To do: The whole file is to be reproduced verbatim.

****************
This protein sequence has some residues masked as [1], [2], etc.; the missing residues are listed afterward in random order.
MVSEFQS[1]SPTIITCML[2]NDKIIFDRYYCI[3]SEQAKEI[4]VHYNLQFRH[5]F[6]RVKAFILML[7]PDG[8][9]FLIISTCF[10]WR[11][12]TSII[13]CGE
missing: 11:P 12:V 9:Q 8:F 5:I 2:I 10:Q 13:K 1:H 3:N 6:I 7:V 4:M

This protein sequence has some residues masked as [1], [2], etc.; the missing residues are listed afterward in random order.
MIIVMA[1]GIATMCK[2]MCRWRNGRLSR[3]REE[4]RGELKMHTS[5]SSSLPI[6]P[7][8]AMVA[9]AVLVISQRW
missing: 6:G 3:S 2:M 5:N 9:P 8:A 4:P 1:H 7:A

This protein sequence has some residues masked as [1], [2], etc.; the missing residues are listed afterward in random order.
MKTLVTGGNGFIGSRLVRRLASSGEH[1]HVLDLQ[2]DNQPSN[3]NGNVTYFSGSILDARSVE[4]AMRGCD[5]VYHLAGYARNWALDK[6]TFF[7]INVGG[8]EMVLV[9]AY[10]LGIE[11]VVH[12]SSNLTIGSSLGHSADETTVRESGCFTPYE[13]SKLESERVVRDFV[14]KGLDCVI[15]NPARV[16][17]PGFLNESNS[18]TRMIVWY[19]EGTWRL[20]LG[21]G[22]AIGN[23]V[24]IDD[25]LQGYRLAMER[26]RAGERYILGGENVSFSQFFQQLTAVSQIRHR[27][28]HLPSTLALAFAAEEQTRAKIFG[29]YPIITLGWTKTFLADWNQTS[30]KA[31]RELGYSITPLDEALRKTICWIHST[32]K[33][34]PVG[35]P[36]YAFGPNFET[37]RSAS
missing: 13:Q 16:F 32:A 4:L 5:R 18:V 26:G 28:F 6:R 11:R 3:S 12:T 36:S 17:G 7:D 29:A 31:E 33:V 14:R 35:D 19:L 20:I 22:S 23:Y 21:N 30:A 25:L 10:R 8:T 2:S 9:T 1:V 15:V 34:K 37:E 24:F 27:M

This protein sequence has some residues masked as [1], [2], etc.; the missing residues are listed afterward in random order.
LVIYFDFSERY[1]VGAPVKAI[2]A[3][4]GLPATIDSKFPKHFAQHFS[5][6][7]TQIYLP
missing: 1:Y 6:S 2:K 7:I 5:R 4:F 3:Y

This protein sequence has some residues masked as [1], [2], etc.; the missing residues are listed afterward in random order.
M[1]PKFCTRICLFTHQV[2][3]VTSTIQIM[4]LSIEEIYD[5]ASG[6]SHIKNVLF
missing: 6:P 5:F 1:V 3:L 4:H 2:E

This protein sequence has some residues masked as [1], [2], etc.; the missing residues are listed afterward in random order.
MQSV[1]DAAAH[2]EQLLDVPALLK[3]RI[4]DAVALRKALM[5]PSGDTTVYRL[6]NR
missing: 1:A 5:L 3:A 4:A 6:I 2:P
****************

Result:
This protein sequence has some residues masked as [1], [2], etc.; the missing residues are listed afterward in random order.
MVSEFQS[1]SPTIITCML[2]NDKIIFDRYYCI[3]SEQAKEI[4]VHYNLQFRH[5]F[6]RVKAFILML[7]PDG[8][9]FLIISTCF[10]WR[11][12]TSII[13]CGE
missing: 11:P 12:V 9:Q 8:F 5:I 2:I 10:Q 13:K 1:H 3:N 6:I 7:V 4:M

This protein sequence has some residues masked as [1], [2], etc.; the missing residues are listed afterward in random order.
MIIVMA[1]GIATMCK[2]MCRWRNGRLSR[3]REE[4]RGELKMHTS[5]SSSLPI[6]P[7][8]AMVA[9]AVLVISQRW
missing: 6:G 3:S 2:M 5:N 9:P 8:A 4:P 1:H 7:A

This protein sequence has some residues masked as [1], [2], etc.; the missing residues are listed afterward in random order.
MKTLVTGGNGFIGSRLVRRLASSGEH[1]HVLDLQ[2]DNQPSN[3]NGNVTYFSGSILDARSVE[4]AMRGCD[5]VYHLAGYARNWALDK[6]TFF[7]INVGG[8]EMVLV[9]AY[10]LGIE[11]VVH[12]SSNLTIGSSLGHSADETTVRESGCFTPYE[13]SKLESERVVRDFV[14]KGLDCVI[15]NPARV[16][17]PGFLNESNS[18]TRMIVWY[19]EGTWRL[20]LG[21]G[22]AIGN[23]V[24]IDD[25]LQGYRLAMER[26]RAGERYILGGENVSFSQFFQQLTAVSQIRHR[27][28]HLPSTLALAFAAEEQTRAKIFG[29]YPIITLGWTKTFLADWNQTS[30]KA[31]RELGYSITPLDEALRKTICWIHST[32]K[33][34]PVG[35]P[36]YAFGPNFET[37]RSAS
missing: 13:Q 16:F 32:A 4:L 5:R 18:V 26:G 28:F 6:R 11:R 3:S 12:T 36:S 17:G 7:D 29:A 31:E 33:V 14:R 35:D 19:L 20:I 22:S 23:Y 21:N 30:A 25:L 10:R 8:T 2:S 9:T 1:V 15:V 34:K 37:E 24:F 27:M

This protein sequence has some residues masked as [1], [2], etc.; the missing residues are listed afterward in random order.
LVIYFDFSERY[1]VGAPVKAI[2]A[3][4]GLPATIDSKFPKHFAQHFS[5][6][7]TQIYLP
missing: 1:Y 6:S 2:K 7:I 5:R 4:F 3:Y

This protein sequence has some residues masked as [1], [2], etc.; the missing residues are listed afterward in random order.
M[1]PKFCTRICLFTHQV[2][3]VTSTIQIM[4]LSIEEIYD[5]ASG[6]SHIKNVLF
missing: 6:P 5:F 1:V 3:L 4:H 2:E

This protein sequence has some residues masked as [1], [2], etc.; the missing residues are listed afterward in random order.
MQSV[1]DAAAH[2]EQLLDVPALLK[3]RI[4]DAVALRKALM[5]PSGDTTVYRL[6]NR
missing: 1:A 5:L 3:A 4:A 6:I 2:P